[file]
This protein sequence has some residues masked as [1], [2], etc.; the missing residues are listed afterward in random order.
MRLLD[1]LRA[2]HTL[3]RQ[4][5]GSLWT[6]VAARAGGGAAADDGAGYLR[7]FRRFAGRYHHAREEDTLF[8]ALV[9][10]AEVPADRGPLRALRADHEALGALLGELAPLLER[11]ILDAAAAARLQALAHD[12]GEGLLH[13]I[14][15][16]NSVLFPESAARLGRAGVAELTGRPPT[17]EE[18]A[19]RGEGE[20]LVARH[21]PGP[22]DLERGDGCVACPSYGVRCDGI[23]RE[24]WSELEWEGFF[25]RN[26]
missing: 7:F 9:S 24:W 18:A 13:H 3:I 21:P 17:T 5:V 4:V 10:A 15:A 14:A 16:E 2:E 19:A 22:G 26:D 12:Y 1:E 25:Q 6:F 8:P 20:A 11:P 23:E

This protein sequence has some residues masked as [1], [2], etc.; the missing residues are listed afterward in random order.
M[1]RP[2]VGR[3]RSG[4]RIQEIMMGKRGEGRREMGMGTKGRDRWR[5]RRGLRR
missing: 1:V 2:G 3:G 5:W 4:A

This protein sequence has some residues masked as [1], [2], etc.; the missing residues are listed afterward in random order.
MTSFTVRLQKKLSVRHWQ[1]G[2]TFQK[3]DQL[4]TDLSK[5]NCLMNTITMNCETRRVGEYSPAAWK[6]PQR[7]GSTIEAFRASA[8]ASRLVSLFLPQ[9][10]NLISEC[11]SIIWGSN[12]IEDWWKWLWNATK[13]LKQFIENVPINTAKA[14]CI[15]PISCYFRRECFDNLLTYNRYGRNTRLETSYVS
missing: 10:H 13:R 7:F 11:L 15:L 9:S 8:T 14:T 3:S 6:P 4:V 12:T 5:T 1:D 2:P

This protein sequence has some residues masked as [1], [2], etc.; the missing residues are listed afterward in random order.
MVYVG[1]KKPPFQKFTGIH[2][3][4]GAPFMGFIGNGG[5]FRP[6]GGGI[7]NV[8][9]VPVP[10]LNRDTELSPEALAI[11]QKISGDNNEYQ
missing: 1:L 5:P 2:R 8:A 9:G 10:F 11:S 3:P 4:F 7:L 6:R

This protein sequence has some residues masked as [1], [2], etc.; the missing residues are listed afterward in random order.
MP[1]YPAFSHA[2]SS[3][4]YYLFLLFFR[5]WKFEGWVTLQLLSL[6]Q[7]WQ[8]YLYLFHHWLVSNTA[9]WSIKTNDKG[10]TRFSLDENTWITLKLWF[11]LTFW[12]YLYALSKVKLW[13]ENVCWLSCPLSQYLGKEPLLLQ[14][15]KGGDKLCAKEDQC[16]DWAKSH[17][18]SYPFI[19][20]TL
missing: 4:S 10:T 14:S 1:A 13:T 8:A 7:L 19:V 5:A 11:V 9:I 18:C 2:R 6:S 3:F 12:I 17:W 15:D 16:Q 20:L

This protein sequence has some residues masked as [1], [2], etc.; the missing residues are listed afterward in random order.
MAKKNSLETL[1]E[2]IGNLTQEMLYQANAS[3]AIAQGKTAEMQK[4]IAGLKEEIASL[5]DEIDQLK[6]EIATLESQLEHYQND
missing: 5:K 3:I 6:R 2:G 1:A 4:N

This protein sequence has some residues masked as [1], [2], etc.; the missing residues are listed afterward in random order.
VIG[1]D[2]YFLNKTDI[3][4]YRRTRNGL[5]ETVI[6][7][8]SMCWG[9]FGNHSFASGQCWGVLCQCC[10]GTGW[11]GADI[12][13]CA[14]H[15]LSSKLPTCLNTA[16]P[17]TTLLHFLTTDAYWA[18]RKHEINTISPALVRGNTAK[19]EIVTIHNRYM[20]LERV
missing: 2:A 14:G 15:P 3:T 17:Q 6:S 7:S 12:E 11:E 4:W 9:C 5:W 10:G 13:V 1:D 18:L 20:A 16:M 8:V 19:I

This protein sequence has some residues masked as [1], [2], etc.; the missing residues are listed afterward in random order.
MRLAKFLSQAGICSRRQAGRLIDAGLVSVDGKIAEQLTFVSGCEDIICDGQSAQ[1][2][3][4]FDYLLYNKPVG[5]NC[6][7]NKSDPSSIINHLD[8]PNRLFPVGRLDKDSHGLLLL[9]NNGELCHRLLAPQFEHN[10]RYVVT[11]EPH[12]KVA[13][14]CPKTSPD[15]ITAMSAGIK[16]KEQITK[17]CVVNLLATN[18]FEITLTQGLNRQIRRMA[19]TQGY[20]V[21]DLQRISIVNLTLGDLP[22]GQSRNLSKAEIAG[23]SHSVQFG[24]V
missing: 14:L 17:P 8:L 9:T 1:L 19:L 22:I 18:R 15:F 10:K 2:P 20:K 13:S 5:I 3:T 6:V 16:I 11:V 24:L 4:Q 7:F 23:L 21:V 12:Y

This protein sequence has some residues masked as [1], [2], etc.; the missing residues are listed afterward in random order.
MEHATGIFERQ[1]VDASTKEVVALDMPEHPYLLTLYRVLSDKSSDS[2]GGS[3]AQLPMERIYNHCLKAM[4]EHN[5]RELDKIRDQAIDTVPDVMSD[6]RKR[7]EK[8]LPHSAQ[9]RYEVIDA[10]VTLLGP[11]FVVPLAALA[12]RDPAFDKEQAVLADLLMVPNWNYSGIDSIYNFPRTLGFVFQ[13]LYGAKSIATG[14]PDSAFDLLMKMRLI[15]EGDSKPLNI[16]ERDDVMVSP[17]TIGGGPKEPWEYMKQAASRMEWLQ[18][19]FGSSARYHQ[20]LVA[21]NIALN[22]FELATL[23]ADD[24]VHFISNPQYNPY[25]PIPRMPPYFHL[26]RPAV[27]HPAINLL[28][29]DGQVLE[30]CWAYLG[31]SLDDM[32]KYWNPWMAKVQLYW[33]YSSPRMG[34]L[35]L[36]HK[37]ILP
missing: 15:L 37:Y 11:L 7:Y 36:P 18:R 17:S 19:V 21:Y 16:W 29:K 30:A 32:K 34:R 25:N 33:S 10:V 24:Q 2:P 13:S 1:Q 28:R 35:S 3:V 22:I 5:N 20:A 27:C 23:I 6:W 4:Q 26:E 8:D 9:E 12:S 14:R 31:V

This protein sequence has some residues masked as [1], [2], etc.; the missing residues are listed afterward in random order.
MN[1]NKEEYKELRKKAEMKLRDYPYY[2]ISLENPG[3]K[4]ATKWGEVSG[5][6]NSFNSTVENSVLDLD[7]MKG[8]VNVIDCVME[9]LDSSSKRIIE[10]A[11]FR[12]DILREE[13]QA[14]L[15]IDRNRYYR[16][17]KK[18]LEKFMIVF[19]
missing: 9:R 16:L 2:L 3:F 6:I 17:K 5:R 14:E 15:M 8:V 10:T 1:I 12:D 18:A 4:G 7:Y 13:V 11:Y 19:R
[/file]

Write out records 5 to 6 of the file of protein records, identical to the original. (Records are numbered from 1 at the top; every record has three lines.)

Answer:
This protein sequence has some residues masked as [1], [2], etc.; the missing residues are listed afterward in random order.
MP[1]YPAFSHA[2]SS[3][4]YYLFLLFFR[5]WKFEGWVTLQLLSL[6]Q[7]WQ[8]YLYLFHHWLVSNTA[9]WSIKTNDKG[10]TRFSLDENTWITLKLWF[11]LTFW[12]YLYALSKVKLW[13]ENVCWLSCPLSQYLGKEPLLLQ[14][15]KGGDKLCAKEDQC[16]DWAKSH[17][18]SYPFI[19][20]TL
missing: 4:S 10:T 14:S 1:A 13:T 8:A 7:L 19:V 5:A 11:V 9:I 18:C 2:R 6:S 3:F 12:I 17:W 15:D 16:Q 20:L

This protein sequence has some residues masked as [1], [2], etc.; the missing residues are listed afterward in random order.
MAKKNSLETL[1]E[2]IGNLTQEMLYQANAS[3]AIAQGKTAEMQK[4]IAGLKEEIASL[5]DEIDQLK[6]EIATLESQLEHYQND
missing: 5:K 3:I 6:R 2:G 1:A 4:N